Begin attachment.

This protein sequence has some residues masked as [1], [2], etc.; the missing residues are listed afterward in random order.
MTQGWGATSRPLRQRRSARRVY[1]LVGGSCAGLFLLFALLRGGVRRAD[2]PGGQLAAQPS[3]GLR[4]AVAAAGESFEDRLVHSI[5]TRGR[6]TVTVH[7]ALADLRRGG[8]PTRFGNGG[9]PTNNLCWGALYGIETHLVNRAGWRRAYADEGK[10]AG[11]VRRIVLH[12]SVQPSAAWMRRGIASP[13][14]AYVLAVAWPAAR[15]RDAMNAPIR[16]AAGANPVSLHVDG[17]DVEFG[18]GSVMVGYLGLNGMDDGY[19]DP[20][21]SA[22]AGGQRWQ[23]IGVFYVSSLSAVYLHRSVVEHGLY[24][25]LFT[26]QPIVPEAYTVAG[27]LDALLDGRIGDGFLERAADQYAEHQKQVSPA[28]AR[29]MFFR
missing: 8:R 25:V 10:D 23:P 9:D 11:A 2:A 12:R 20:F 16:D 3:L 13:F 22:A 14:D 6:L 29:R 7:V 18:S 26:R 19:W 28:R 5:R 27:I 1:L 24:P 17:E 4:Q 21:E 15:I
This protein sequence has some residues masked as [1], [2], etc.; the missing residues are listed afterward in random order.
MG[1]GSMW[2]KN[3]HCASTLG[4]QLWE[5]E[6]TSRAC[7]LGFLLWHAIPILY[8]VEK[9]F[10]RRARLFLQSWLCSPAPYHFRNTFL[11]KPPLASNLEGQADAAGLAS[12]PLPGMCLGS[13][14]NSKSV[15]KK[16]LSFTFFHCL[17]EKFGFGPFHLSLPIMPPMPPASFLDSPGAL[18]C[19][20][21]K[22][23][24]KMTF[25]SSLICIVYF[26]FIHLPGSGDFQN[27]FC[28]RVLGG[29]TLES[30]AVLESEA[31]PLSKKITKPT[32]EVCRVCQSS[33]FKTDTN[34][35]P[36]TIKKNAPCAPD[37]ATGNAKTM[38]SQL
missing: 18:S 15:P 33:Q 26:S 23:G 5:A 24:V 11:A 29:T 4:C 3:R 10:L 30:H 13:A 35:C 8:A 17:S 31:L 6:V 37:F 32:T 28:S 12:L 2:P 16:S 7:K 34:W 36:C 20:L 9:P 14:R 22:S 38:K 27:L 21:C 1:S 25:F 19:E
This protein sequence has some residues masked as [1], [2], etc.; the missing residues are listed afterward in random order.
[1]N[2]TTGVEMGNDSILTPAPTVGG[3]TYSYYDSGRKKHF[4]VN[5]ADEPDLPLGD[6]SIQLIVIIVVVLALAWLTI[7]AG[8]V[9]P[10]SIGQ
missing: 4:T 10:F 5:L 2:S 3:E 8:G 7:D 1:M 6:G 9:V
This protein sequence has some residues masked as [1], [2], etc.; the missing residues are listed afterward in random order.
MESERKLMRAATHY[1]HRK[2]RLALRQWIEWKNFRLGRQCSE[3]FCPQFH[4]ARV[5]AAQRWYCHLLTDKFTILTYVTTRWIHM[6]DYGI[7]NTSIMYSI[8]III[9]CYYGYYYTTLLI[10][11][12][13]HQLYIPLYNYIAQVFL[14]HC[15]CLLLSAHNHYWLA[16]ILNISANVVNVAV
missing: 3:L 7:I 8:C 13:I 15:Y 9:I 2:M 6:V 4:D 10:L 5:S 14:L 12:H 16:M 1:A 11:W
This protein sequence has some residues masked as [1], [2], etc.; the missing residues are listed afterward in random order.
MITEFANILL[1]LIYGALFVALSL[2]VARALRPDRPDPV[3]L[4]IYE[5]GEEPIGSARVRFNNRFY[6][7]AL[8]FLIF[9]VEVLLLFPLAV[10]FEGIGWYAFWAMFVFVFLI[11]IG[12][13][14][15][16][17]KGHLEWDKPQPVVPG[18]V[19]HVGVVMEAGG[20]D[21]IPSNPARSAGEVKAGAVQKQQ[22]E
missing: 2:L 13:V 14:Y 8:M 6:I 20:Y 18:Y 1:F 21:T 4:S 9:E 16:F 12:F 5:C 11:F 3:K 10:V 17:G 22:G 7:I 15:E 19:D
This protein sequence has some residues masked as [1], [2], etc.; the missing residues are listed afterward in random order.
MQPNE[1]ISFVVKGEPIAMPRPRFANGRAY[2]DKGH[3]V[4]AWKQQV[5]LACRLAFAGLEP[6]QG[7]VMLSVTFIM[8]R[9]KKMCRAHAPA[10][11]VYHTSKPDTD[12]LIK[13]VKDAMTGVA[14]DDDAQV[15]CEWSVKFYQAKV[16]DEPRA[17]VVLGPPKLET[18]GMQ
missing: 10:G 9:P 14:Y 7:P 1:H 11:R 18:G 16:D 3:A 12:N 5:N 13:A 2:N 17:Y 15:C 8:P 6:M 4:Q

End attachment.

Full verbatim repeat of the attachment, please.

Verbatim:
This protein sequence has some residues masked as [1], [2], etc.; the missing residues are listed afterward in random order.
MTQGWGATSRPLRQRRSARRVY[1]LVGGSCAGLFLLFALLRGGVRRAD[2]PGGQLAAQPS[3]GLR[4]AVAAAGESFEDRLVHSI[5]TRGR[6]TVTVH[7]ALADLRRGG[8]PTRFGNGG[9]PTNNLCWGALYGIETHLVNRAGWRRAYADEGK[10]AG[11]VRRIVLH[12]SVQPSAAWMRRGIASP[13][14]AYVLAVAWPAAR[15]RDAMNAPIR[16]AAGANPVSLHVDG[17]DVEFG[18]GSVMVGYLGLNGMDDGY[19]DP[20][21]SA[22]AGGQRWQ[23]IGVFYVSSLSAVYLHRSVVEHGLY[24][25]LFT[26]QPIVPEAYTVAG[27]LDALLDGRIGDGFLERAADQYAEHQKQVSPA[28]AR[29]MFFR
missing: 8:R 25:V 10:D 23:P 9:D 11:A 2:A 12:R 20:F 16:D 3:L 13:F 22:A 14:D 6:L 29:R 7:V 18:S 26:R 19:W 28:R 5:R 27:I 1:L 24:P 17:E 4:Q 21:E 15:I
This protein sequence has some residues masked as [1], [2], etc.; the missing residues are listed afterward in random order.
MG[1]GSMW[2]KN[3]HCASTLG[4]QLWE[5]E[6]TSRAC[7]LGFLLWHAIPILY[8]VEK[9]F[10]RRARLFLQSWLCSPAPYHFRNTFL[11]KPPLASNLEGQADAAGLAS[12]PLPGMCLGS[13][14]NSKSV[15]KK[16]LSFTFFHCL[17]EKFGFGPFHLSLPIMPPMPPASFLDSPGAL[18]C[19][20][21]K[22][23][24]KMTF[25]SSLICIVYF[26]FIHLPGSGDFQN[27]FC[28]RVLGG[29]TLES[30]AVLESEA[31]PLSKKITKPT[32]EVCRVCQSS[33]FKTDTN[34][35]P[36]TIKKNAPCAPD[37]ATGNAKTM[38]SQL
missing: 18:S 15:P 33:Q 26:S 23:G 5:A 24:V 11:A 29:T 4:C 3:R 10:L 30:H 13:A 35:C 8:A 17:S 31:L 6:V 37:F 32:T 28:S 12:L 2:P 16:S 7:K 34:W 36:C 20:L 9:P 14:R 22:S 38:K 27:L 21:C 1:S 25:F 19:E
This protein sequence has some residues masked as [1], [2], etc.; the missing residues are listed afterward in random order.
[1]N[2]TTGVEMGNDSILTPAPTVGG[3]TYSYYDSGRKKHF[4]VN[5]ADEPDLPLGD[6]SIQLIVIIVVVLALAWLTI[7]AG[8]V[9]P[10]SIGQ
missing: 4:T 10:F 5:L 2:S 3:E 8:G 7:D 1:M 6:G 9:V
This protein sequence has some residues masked as [1], [2], etc.; the missing residues are listed afterward in random order.
MESERKLMRAATHY[1]HRK[2]RLALRQWIEWKNFRLGRQCSE[3]FCPQFH[4]ARV[5]AAQRWYCHLLTDKFTILTYVTTRWIHM[6]DYGI[7]NTSIMYSI[8]III[9]CYYGYYYTTLLI[10][11][12][13]HQLYIPLYNYIAQVFL[14]HC[15]CLLLSAHNHYWLA[16]ILNISANVVNVAV
missing: 3:L 7:I 8:C 13:I 15:Y 9:I 2:M 6:V 4:D 10:L 5:S 14:L 12:H 16:M 1:A 11:W
This protein sequence has some residues masked as [1], [2], etc.; the missing residues are listed afterward in random order.
MITEFANILL[1]LIYGALFVALSL[2]VARALRPDRPDPV[3]L[4]IYE[5]GEEPIGSARVRFNNRFY[6][7]AL[8]FLIF[9]VEVLLLFPLAV[10]FEGIGWYAFWAMFVFVFLI[11]IG[12][13][14][15][16][17]KGHLEWDKPQPVVPG[18]V[19]HVGVVMEAGG[20]D[21]IPSNPARSAGEVKAGAVQKQQ[22]E
missing: 2:L 13:V 14:Y 8:M 6:I 20:Y 18:Y 1:F 21:T 4:S 9:E 16:F 12:F 5:C 11:F 3:K 10:V 17:G 22:G 7:I 15:E 19:D
This protein sequence has some residues masked as [1], [2], etc.; the missing residues are listed afterward in random order.
MQPNE[1]ISFVVKGEPIAMPRPRFANGRAY[2]DKGH[3]V[4]AWKQQV[5]LACRLAFAGLEP[6]QG[7]VMLSVTFIM[8]R[9]KKMCRAHAPA[10][11]VYHTSKPDTD[12]LIK[13]VKDAMTGVA[14]DDDAQV[15]CEWSVKFYQAKV[16]DEPRA[17]VVLGPPKLET[18]GMQ
missing: 10:G 9:P 14:Y 7:P 1:H 11:R 18:G 16:D 3:A 12:N 5:N 13:A 2:N 17:Y 15:C 8:P 6:M 4:Q